Extra MustardSI On CampusFantasyPhoto GalleriesSwimsuitVideoFanNationSI KidsTNT
Posted: Friday February 9, 2007 10:09AM; Updated: Friday February 9, 2007 10:09AM
Print ThisE-mail ThisFree E-mail AlertsSave ThisMost PopularRSS Aggregators
Alex Rodriguez
Will Yankees 3B Alex Rodriguez write a sequel about a boy who doesn't perform well in the playoffs?
Djamilla Rosa Cochran/WireImage.com
MAILBAG
Have a question or opinion for Pete? He might answer/address it in his mailbag.
Your name:
Your e-mail address:
Your home town:
Enter your question:
ADVERTISEMENT

A hot trend in the publishing industry these days is children's books "written" by sports stars. Alex Rodriguez released his effort, Out of the Ballpark, this week, featuring a baseball-crazed boy named Alex who makes an error in a key game because he's trying so darn hard. That joins, among others, Terrell Owens' trenchant Little T Learns to Share. (T.O. apparently hails from the "write what you don't know" school.) Here are some other children's books that we can imagine being penned by sport figures:

1. Rex Grossman: In the Bears quarterback's The Big Game, young quarterback Rex leads his youth team to the championship game before a monsoon makes the ball too darn slippery. Even so, the team and town rally around him and, with Rex remaining as starter, the squad wins the championship the next two seasons. (Yes, it's fiction.)

2. Ron Artest: In A Boy's Best Friends, young Ron loves nothing better than frolicking with his huge dogs, at least when he can find the time during his busy travel schedule as a budding rap artist. Parents beware -- the Kings forward's book puts forth the unorthodox (and seemingly unhealthy) notion that dogs need only be fed once a week. Please, don't try it at home.

3. Floyd Landis: In the deposed Tour de France champ's Is That a Whisker on My Chin? the teen-aged protagonist starts to undergo "changes," as a perfectly natural surge of testosterone helps turn him into a man but skews his doping tests in a medically plausible way. Qualifies as both young-adult fiction and fantasy.

4. Chris Henry: In The Playdate, the Bengals receiver tells the heartwarming tale of a second-grade boy, Chris, who shares his "grape juice" with two cuties from first grade, only to have everyone get all bent out of shape because they don't understand how innocent it was. In the end, they let Chris out to play anyway. The moral of the story is the importance of second chances (and third, and fourth...).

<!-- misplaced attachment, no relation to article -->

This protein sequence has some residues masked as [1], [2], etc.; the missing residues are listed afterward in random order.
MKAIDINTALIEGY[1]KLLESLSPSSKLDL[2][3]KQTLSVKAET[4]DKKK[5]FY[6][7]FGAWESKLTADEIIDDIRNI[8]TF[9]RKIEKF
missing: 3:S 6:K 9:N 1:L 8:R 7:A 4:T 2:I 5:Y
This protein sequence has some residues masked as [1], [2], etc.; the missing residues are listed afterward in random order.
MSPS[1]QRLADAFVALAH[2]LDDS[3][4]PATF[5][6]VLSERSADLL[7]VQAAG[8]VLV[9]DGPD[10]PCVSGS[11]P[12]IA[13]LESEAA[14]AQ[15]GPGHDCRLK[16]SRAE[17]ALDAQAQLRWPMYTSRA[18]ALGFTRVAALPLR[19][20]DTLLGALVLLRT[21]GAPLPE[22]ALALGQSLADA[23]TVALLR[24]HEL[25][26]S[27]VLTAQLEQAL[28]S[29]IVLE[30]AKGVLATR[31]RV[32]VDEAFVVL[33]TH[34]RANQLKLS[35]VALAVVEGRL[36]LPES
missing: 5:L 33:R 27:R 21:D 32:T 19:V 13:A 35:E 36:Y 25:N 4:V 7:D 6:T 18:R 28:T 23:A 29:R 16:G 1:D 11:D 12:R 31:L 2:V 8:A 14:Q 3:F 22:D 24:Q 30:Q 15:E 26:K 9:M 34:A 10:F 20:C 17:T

5. Tank Johnson: In the Bears defensive tackle's Don't Touch My Stuff, the young protagonist, fearing that someone might swipe his Xbox, builds an arsenal of BB guns. Provides a vital early primer on the Second Amendment.

6. Stephen Jackson: In Be Prepared, 7-year-old Stephen stresses the importance of always being armed with his slingshot just in case someone "steps" to him. Indeed, given the fact that Jackson's former Pacers teammates allegedly got into a bar fight this week while foolishly unarmed -- a valuable teaching moment -- this book's message is especially timely (not to mention timeless).

7. Tom Brady: In the Patriots quarterback's You're Only Young Once, devilishly handsome first-grader Tom learns that he doesn't need to share his milk with just one girl. The moral is that there's plenty of time to settle down, like maybe in high school.

8. Gil Meche: In the new Royals pitcher's Find My Happy Place, a boy named Gil visits a number of potential second-grade classrooms to choose the one where he is most comfortable. The fact that the one he chooses is offering $55 million worth of cookies and milk is just a happy bonus.

9. Tyrus Thomas: In the Bulls rookie's The Half Truth, young Tryus learns that honesty is not always the best policy when he is grounded for admitting that the only reason he likes to visit Great Aunt Bessie in her apartment that smells like Vicks VapoRub is that she always hands out a 10-dollar bill ("free money").

10. Sammy Sosa: In Yo Hablo Sometimes, boisterous eight-year-old Sammy navigates the treacherous waters of bilingualism by happily (and charmingly) speaking English when he's making an historic run at the school home run record, but clams up when he's called to the principal's office to discuss the possibility that some students were taking extra juice.

Search